Qualcomm: First 5G Smartphones Coming Mid-2019

Qualcomm is now predicting that the first 5G smartphones will arrive on the market in 2019 but they will come with a feature that may surprise some: a constant connection to a 4G LTE network.

"We are targeting for 5G NR smartphones by the middle of 2019," Sherif Hanna, senior manager for the technical marketing of Snapdragon modems at Qualcomm, told Light Reading in New York City Tuesday. NR, by the way, refers to the 5G New Radio specification from the 3rd Generation Partnership Project (3GPP) . (See 3GPP Approves Plans to Fast Track 5G NR.)

Qualcomm unveiled its first 5G modem -- the X50 -- in October 2016. The silicon is expected to start sampling to phone makers in the second half of 2017, with device trials starting in 2018. (See Oh Snap! Qualcomm Unveils X50, Its First 5G Modem.)

Qualcomm says that 5G "dual connectivity" with 4G LTE is part of the 5G specification. But why would 5G phones need a persistent 4G connection baked into the spec?

It is because of the high-band millimeter wave (mmWave) connections planned to be used in Japan, South Korea and the US. These 28GHz and 39GHz connections can deliver extremely high data rates -- 1 Gbit/s and up -- over short ranges but are susceptible to atmospheric conditions and more. For instance, Qualcomm -- and, no doubt, many other vendors -- will be looking into how a user's hand might block a 28GHz signal in the real world.

Want to know more about 5G? Check out our dedicated 5G content channel here on
Light Reading.

So, an always-on LTE connection, which could be delivering gigabit downloads by the time 5G comes on the scene anyway, is the insurance policy that keeps a user online even if the mmWave signal drops.

This differs from the way 4G LTE was implemented on smartphones. 4G can "fall back" to 3G for voice calls and data connections, but the phone switches between the connections.

Dual connectivity will -- of course -- bring its own issues to the world of next-gen smartphones. Top of the list is probably how much power running two radios together will require.

This is something we're likely to get a clearer picture on as 5G test devices arrive in 2018.

See this demo video from Ericsson AB (Nasdaq: ERIC) for a demo of dual connectivity:

— Dan Jones, Mobile Editor, Light Reading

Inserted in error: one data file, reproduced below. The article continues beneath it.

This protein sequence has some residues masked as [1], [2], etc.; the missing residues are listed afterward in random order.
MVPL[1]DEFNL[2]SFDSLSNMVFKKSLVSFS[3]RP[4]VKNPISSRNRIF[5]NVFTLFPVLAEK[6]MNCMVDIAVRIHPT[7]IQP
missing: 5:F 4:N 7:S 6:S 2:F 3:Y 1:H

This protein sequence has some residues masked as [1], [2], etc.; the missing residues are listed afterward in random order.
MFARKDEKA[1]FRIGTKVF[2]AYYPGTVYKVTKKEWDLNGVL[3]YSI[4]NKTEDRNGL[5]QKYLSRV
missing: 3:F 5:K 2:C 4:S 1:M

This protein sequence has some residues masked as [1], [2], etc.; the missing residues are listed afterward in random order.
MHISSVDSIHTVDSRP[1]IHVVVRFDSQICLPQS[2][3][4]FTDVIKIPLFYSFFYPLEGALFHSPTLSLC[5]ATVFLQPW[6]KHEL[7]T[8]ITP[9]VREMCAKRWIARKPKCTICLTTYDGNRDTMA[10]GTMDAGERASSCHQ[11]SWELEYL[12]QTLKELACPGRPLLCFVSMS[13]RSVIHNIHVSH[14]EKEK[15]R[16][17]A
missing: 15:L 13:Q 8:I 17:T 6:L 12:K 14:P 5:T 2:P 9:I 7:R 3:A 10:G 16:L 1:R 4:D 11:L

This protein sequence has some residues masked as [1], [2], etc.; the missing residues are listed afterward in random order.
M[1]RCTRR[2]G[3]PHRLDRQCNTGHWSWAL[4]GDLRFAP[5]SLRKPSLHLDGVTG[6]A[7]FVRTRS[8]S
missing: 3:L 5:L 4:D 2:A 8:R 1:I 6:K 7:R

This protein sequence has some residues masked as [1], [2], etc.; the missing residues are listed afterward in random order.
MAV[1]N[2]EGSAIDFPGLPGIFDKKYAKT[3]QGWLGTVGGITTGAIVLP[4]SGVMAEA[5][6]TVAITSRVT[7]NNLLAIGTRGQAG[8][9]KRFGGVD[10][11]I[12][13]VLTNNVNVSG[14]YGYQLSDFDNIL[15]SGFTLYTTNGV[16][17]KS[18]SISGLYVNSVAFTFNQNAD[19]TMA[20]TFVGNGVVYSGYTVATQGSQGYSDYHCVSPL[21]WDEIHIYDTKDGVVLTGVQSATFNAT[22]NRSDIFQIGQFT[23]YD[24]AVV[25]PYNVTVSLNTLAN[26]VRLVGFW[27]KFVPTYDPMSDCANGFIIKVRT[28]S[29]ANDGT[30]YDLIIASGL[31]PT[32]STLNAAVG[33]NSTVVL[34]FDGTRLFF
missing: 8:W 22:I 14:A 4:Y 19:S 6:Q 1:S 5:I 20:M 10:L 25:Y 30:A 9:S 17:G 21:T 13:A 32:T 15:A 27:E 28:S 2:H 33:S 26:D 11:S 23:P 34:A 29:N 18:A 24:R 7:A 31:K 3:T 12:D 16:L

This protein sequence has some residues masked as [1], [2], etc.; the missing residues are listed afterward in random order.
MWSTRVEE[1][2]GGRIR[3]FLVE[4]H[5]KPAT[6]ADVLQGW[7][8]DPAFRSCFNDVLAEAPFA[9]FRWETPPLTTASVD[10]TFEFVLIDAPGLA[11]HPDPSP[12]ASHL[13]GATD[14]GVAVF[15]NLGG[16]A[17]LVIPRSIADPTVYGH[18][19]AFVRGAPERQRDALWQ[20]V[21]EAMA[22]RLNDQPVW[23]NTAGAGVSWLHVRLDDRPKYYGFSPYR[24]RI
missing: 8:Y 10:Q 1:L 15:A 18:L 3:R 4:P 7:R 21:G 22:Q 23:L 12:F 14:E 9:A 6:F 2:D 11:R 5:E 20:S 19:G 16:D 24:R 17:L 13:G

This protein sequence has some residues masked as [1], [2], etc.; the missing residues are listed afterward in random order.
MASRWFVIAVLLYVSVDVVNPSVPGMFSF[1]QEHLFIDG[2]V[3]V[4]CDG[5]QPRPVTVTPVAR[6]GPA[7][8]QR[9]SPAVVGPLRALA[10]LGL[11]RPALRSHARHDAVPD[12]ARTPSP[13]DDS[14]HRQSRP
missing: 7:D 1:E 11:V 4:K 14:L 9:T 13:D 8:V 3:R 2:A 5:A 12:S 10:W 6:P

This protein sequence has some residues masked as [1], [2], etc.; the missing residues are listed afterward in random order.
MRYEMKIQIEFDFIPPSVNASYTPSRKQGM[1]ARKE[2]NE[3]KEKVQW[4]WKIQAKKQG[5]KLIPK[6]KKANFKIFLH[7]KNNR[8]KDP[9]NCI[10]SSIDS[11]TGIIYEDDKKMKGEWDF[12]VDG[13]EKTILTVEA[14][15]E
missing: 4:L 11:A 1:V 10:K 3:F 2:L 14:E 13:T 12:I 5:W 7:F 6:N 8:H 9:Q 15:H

COMMENTS Add Comment
kq4ym 4/24/2017 | 11:43:30 AM
Re: early adopter? It does seem that because of transmission issues at those small wavelenghts there will have to be a "backup" i.e. 4G to cope with those problems. Maybe when antenna designs and power issues are improved that reliance on 4G might go away?
DanJones 4/17/2017 | 1:19:28 PM
Re: More hype than reality Well how do you suggest that the mmwave range issues be dealt with otherwise?
WilliamofOccam 4/17/2017 | 1:03:45 PM
More hype than reality 5G with LTE is not a new concept since dual connectivity was specified way back in Release 12 (around 2012). Since it did not take off then (for many reasons including the need to provide back-end connectivity between eNBs, improved core network performance, mobile power consumption etc.), it is not at all clear that this is the best way forward for 5G. I guess time will tell...

DanJones 4/10/2017 | 1:01:38 PM
Re: early adopter? A decade at the very least would be my guess.
danielcawrey 4/8/2017 | 4:51:44 PM
Re: early adopter? I'm not surprised to see 4G will be baked in as well. Expect that to persist for some time if you ask me. As much as 5G offers promise, it's not like it will be ubiquitous anytime soon. Handsets still have to be prepared to connect on lower speeds at all times to offer premium wireless service. 
mendyk 4/8/2017 | 3:43:41 PM
Re: early adopter? But it leads in blindly loyal adherents. So if it slaps a 5G label on a phone, those people will buy it, whether or not it actually works.
DanJones 4/8/2017 | 10:01:51 AM
Re: early adopter? Apple doesn't tend to lead in raw wireless tech.
mendyk 4/7/2017 | 2:45:12 PM
Re: early adopter? If it has an Apple logo on it, the lines of "early adopters" will be visible from space.
DanJones 4/7/2017 | 1:06:57 PM
early adopter? So who is going to buy a 5G phone in 2019?
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